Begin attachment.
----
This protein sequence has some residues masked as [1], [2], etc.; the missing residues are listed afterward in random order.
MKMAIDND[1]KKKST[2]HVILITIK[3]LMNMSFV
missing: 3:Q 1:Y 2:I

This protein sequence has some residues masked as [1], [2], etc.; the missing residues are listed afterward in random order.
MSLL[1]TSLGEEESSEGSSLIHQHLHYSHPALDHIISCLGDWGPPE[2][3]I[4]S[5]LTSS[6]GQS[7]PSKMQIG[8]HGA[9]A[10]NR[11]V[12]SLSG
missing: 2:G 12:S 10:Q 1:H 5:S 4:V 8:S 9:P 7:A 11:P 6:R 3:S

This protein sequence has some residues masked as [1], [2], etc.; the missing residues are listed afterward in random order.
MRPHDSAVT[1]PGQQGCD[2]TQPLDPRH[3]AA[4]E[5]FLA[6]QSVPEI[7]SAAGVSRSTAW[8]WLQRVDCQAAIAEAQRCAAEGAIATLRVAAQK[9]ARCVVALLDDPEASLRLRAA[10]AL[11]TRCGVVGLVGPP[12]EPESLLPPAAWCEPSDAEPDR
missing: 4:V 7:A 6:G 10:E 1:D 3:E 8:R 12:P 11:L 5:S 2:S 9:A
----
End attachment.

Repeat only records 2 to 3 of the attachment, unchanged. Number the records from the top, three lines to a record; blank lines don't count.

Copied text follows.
This protein sequence has some residues masked as [1], [2], etc.; the missing residues are listed afterward in random order.
MSLL[1]TSLGEEESSEGSSLIHQHLHYSHPALDHIISCLGDWGPPE[2][3]I[4]S[5]LTSS[6]GQS[7]PSKMQIG[8]HGA[9]A[10]NR[11]V[12]SLSG
missing: 2:G 12:S 10:Q 1:H 5:S 4:V 8:S 9:P 7:A 11:P 6:R 3:S

This protein sequence has some residues masked as [1], [2], etc.; the missing residues are listed afterward in random order.
MRPHDSAVT[1]PGQQGCD[2]TQPLDPRH[3]AA[4]E[5]FLA[6]QSVPEI[7]SAAGVSRSTAW[8]WLQRVDCQAAIAEAQRCAAEGAIATLRVAAQK[9]ARCVVALLDDPEASLRLRAA[10]AL[11]TRCGVVGLVGPP[12]EPESLLPPAAWCEPSDAEPDR
missing: 4:V 7:A 6:G 10:E 1:D 3:E 8:R 12:P 11:L 5:S 2:S 9:A